I’ll say it. It’s about time. Lordstown Motors has named America’s first Black CEO of an automaker. This is a big deal. Speaking to Automotive News about his new position, Edward Hightower seemed excited to get to work on getting Lordstown to (finally) start making some EVs.
While this may not seem important, it is really important. The first-ever Black CEO of a car company was C.R. Patterson, for the company that he started, over 100 years ago. Sure, there have been Black heads of design like GM’s Ed Wilburn and Crystal Windham (who’s the head designer of both the Lyriq and Celestiq) and Stellantis’ Ralph Gilles, and of course engineers, marketing heads etc. But never in charge.
Now back to Hightower, whose past makes him ideal for the position. With a degree in engineering from the University of Illinois and an MBA from the Michigan School of Business, he’s held various marketing and senior roles at Ford, GM, and BMW before he became president of Lordstown. And he’s a car guy, something that’s refreshing to see in an executive role.
“I’ve grown my career in the automotive industry because I’ve been passionate about it.,” Hightower told Automotive News. “My entire life, I was passionate about cars. Growing up in Chicago, I was good in math and science. So I’m blessed to have the career I’ve had so far. I look forward to continuing it with this transition toward electrification and leading Lordstown.”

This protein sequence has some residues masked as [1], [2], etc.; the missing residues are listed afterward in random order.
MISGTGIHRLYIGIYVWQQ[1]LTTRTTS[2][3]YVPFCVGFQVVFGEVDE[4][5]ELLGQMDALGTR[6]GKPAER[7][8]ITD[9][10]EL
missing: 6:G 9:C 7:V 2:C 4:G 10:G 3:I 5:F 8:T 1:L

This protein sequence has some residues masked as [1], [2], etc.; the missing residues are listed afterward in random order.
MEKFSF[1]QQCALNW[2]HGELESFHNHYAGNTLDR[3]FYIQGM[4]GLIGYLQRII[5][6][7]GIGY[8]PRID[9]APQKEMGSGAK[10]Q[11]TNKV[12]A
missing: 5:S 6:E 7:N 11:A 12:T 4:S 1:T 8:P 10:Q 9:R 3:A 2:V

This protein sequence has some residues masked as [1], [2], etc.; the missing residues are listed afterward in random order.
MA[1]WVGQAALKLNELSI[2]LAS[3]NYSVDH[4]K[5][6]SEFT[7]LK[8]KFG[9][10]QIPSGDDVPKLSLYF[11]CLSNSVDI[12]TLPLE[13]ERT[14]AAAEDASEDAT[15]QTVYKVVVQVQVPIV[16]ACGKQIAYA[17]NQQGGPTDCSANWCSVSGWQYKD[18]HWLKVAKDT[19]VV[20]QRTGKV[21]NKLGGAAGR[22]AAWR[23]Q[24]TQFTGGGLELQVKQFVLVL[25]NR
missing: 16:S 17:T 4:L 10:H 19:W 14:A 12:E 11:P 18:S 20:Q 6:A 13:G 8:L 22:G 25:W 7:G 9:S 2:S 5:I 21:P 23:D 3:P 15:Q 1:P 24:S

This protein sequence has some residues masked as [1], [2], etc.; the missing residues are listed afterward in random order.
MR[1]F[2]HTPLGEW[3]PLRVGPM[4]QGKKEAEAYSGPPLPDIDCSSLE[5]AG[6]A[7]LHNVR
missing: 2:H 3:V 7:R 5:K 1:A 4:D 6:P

Hightower has his work cut out for him though. The last few years have been rough for the EV startup. From lying about how many orders it has, to overblown promises made to a region of the country hungry for jobs, burning through money and still not having a truck available to buy, questionable tech, and even selling its own factory to make money, its been an uphill battle. And Hightower knows just what he’s up against. “I’m very aware of where we are in our preparation towards our launch in the third quarter and our startup sales in the fourth quarter. There’s a lot of midnight oil, if you will, that you’re burning to make sure the vehicle is right for customers,” Hightower said.